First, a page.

Ugo Bardi is one of my "man-crushes". The guy is smart, educated (the two are by no means synonymous), and seems to have a better handle on the nature of things than the average blog-generator. As always, I am wary of my own prediliction toward observation bias, but the numbers really do seem to add up better in the peak oil blogosphere when compared to the numbers trumpeted by the financial media.
So, take a look at the curves above. Making the assumption that the actual amount of total recoverable oil in the world is similar to the 2.1TB that is noted above, are we really are halfway through the pie? But take a look at the curve's shape on the left side. See that big bump where the actual production pulled away from the Gaussian?
The area under the curve is the important part. Right now it appears that there was a big surge in production that pulled quite a bit more oil out of the ground than what was predicted by the smooth normal curves so loved by scientists. That being said, if this chart is correct, and the quantities of oil are even in the ball park of correct, then we are going to be looking at a nastier backside of the curve than we originally thought. If the data supporting the 2.1TB total quantity is correct (and who would think that oil companies, middle eastern potentates, and Latin American tinpot dictators would lie about anything?), then it would appear that we are more than halfway through the oil and well on our way down the backslope.
I have been thinking this thought for a while now. If the production of the oil is front-end loaded like it appears. Then the shape of the curve will be shifted to the left. Hence my reference to Dr. Bardi. He has even coined a phrase for the next 30 years or so: The Seneca Cliff.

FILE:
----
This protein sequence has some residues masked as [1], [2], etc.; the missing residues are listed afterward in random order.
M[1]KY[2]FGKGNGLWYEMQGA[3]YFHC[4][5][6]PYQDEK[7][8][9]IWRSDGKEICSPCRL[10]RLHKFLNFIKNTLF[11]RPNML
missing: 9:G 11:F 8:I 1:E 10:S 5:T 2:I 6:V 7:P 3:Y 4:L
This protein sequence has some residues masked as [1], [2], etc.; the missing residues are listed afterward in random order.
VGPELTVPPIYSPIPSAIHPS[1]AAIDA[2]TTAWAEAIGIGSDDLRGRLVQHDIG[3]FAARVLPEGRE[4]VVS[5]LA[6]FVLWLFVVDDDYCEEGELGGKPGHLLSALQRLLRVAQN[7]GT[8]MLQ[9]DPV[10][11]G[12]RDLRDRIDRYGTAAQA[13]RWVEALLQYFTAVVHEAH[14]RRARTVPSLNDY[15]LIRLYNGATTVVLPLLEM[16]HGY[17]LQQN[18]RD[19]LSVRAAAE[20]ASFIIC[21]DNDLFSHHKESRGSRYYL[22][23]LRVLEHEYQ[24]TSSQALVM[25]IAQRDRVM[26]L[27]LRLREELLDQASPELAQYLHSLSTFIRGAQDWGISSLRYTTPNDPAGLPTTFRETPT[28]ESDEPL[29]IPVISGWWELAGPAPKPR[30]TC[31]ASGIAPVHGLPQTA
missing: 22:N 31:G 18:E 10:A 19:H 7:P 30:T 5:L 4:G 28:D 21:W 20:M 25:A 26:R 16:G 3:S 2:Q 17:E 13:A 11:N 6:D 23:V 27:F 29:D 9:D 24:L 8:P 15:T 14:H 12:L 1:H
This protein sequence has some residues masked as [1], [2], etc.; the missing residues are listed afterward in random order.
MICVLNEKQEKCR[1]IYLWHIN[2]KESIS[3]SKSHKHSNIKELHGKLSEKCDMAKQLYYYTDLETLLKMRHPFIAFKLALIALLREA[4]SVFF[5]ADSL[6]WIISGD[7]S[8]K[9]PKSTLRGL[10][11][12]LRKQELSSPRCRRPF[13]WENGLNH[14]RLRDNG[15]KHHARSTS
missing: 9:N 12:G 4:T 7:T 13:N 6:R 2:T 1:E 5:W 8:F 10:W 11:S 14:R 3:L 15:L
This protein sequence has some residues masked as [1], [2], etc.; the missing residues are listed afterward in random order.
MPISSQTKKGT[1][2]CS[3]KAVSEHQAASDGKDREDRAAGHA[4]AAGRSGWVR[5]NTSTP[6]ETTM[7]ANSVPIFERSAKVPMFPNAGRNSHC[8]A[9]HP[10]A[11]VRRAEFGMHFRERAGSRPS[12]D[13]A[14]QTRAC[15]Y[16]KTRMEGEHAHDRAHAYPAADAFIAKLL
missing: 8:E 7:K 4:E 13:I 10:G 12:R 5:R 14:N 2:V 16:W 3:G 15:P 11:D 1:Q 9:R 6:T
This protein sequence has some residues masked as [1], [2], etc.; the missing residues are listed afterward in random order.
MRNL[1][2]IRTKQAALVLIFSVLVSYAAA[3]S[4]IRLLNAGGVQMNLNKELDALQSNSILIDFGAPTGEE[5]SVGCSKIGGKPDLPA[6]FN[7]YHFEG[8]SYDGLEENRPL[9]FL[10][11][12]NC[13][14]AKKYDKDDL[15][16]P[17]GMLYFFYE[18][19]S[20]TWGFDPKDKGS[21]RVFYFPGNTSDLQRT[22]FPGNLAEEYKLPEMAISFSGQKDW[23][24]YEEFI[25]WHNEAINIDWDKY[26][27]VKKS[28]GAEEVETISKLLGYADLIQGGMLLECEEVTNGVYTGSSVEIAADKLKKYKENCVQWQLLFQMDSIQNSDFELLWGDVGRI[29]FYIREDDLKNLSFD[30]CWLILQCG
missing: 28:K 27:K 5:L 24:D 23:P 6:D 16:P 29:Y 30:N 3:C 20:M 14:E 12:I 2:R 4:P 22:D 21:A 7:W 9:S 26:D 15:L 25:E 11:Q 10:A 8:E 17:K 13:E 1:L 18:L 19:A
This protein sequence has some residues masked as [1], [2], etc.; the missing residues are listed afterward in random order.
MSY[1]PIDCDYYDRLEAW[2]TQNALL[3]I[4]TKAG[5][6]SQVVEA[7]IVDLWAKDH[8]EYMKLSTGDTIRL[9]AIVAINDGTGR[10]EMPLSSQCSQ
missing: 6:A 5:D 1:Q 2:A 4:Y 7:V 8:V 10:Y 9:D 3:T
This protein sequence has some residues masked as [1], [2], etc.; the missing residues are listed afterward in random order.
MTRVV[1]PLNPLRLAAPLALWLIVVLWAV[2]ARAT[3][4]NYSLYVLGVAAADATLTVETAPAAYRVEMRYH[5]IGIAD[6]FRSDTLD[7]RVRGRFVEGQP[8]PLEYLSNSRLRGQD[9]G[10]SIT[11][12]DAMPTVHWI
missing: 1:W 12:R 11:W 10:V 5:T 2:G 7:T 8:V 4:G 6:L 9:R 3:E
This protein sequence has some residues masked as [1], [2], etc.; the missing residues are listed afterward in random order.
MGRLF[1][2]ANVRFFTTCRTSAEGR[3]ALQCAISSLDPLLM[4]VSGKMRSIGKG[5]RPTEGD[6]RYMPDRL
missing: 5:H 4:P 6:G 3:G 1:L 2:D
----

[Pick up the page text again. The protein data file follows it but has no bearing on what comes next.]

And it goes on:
Now, Ugo might have drawn this curve a little too steep for my tastes. But in the past I have discussed the long and winding road ahead of us. I have even discussed the qualities of a "negatively skewed distribution" in the past. I have always given us a couple of generations to de-tune the current zeitgeist. If the "cliff" turns out to be true, then the beginning of the troubles will be moved up a full generation. Rather than my great-grandkids returning to a simpler life (against their will) it will be my grandkids, my kids certainly will have a hard time of it.
But the Cassandra's out there have a tendency toward looking at the world as a runaway train, with no feedback to correct the problems and no systems in place to slow the fall. I think that there is a decent chance that the decline will be managed to a certain degree.
But there will be a lot of folks that will not like "the management". I may well be one of them. The current system implies an massive misuse of resources and a level of "freedom" that may not be useful or productive in a compressive deflationary environment. The details of the new system are being laid in place now.